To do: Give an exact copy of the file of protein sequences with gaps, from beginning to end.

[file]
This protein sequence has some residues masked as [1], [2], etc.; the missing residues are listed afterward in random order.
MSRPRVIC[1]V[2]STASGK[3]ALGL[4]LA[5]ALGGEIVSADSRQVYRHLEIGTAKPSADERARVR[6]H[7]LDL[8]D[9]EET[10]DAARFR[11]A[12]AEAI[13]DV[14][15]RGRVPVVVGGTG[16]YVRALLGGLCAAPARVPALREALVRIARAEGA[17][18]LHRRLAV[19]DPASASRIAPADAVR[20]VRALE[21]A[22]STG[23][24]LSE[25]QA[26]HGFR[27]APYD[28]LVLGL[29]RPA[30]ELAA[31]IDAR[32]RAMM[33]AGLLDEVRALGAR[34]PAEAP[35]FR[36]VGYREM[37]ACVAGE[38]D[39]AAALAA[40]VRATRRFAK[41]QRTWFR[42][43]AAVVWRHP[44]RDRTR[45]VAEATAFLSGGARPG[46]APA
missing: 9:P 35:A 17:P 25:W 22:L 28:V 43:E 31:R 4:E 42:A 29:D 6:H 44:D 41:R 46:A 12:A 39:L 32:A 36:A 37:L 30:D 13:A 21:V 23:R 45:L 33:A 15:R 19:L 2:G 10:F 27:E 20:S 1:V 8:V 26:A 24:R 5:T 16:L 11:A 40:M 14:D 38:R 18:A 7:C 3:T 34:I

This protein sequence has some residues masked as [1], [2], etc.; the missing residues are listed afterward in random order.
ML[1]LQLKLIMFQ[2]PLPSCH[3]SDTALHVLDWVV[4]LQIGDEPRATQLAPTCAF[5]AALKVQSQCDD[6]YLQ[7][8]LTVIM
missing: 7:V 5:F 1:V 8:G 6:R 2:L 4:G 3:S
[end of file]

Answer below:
This protein sequence has some residues masked as [1], [2], etc.; the missing residues are listed afterward in random order.
MSRPRVIC[1]V[2]STASGK[3]ALGL[4]LA[5]ALGGEIVSADSRQVYRHLEIGTAKPSADERARVR[6]H[7]LDL[8]D[9]EET[10]DAARFR[11]A[12]AEAI[13]DV[14][15]RGRVPVVVGGTG[16]YVRALLGGLCAAPARVPALREALVRIARAEGA[17][18]LHRRLAV[19]DPASASRIAPADAVR[20]VRALE[21]A[22]STG[23][24]LSE[25]QA[26]HGFR[27]APYD[28]LVLGL[29]RPA[30]ELAA[31]IDAR[32]RAMM[33]AGLLDEVRALGAR[34]PAEAP[35]FR[36]VGYREM[37]ACVAGE[38]D[39]AAALAA[40]VRATRRFAK[41]QRTWFR[42][43]AAVVWRHP[44]RDRTR[45]VAEATAFLSGGARPG[46]APA
missing: 9:P 35:A 17:P 25:W 22:L 28:V 43:E 31:R 4:E 42:A 29:D 6:H 44:D 41:R 46:A 12:A 39:L 32:A 36:A 37:L 30:D 13:A 21:V 23:R 45:L 33:A 15:R 19:L 2:G 10:F 27:E 20:S 1:V 8:V 26:A 24:R 5:T 16:L 11:A 40:M 14:D 38:R 18:A 7:C 3:T 34:I

This protein sequence has some residues masked as [1], [2], etc.; the missing residues are listed afterward in random order.
ML[1]LQLKLIMFQ[2]PLPSCH[3]SDTALHVLDWVV[4]LQIGDEPRATQLAPTCAF[5]AALKVQSQCDD[6]YLQ[7][8]LTVIM
missing: 7:V 5:F 1:V 8:G 6:R 2:L 4:G 3:S